Tuesday, 13 January 2015

On writing 'nasty' instead of 'nice'

I have been told that my writing in the past has been 'too nice'. By that, I don't mean that nothing bad ever happens - far from it. There are deaths and sadnesses and problems to overcome...but the overall sense is that I write 'nicely'. Which actually meant, I came to realise, that I don't write emotion very well. I've blogged about this problem before (Pesky psychic distanceLighting up my characters;) - about trying to get into the head of my characters so that the reader actually feels what the character is feeling. Which all helps to make the end result feel...not so nice.

So I experimented, writing a couple of very dark (for me) pieces, where I deliberately set out to view the story from the character's head, rather than my storyteller one.

One of the characters I created while I was experimenting, Lord Baraat, is violent and ruthless. In my head, he looks a bit like this....

And I say 'he is violent and ruthless', because he's now appeared in two short stories and a piece of flash. (You can read about him in Thread (published in A Seeming Glass) and Blood on His Hands. on the Random Writers website) 

Several readers have commented about Baraat - here are just two examples of what's been said:

"Highly imaginative and with a deep understanding of the worst of human nature."

"I am starting to worry that you enjoy inhabiting his head a bit too much..."

Others have pointed out that in real life, I am nothing like Baraat - I'm pretty normal! I am not cruel or sadistic, I hate violence, and I don't like reading horror. So where the heck does he and his violent life spring from? Because - guilty secret - I really enjoy writing as him.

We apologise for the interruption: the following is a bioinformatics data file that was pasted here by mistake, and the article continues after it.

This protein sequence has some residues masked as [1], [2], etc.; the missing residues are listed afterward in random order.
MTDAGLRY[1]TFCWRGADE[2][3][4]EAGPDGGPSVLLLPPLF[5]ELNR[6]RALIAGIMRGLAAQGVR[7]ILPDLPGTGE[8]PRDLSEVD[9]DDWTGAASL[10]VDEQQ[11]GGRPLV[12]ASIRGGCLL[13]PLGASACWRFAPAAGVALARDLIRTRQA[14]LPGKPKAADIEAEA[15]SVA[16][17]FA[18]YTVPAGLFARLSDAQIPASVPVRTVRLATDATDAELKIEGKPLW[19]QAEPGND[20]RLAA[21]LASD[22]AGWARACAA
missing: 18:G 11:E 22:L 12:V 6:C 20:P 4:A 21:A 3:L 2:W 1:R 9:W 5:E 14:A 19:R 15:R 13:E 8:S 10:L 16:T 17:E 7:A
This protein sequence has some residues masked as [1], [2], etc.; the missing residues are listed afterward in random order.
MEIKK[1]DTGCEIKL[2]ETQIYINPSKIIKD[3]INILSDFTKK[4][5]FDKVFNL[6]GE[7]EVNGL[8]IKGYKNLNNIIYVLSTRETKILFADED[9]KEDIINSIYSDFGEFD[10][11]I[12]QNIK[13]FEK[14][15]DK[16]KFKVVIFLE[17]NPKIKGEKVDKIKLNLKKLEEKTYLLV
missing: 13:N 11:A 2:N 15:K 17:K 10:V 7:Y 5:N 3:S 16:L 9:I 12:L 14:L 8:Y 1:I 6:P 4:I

Is it that because I'm nothing like him, I can allow myself the freedom - in words only - to 'be' nasty? Is it a bit of a throwback to my am-dram days, when I could throw on a persona with a wig, a costume and dialogue for a two-hour performance, except this time it's a written performance? Or is it, and I think this might be key, I have immersed myself so completely in my character and become so familiar with his world, that I become him while I'm writing, so he's easy to write?

To be honest, I'm not sure, but whichever it is, it seems to be working. Baraat creates strong feelings in readers. He's definitely not a character fit for a children's book, but he has helped me to go inside the heads of characters I've written in stories aimed at children, improving them no end.

It takes time to get to know your characters; it doesn't just happen overnight. But like any real relationship, the more time you spend with them, the more you find out about them.

Now that I know Baraat so well, I may write more about him and the world he inhabits. Perhaps one day, there'll be a collection of Baraat's stories, just like Granny Rainbow's? They'll be just as colourful, but nowhere near as nice...and DEFINITELY only for grown-ups.


  1. I'm in the process of trying to get over that one of my characters has a distinctly nasty streak - not easy!

  2. No, it's not, is it, Sandra? I found it really hard to set aside my own moral compass to even begin to feel what Baraat might feel with such power at his fingertips...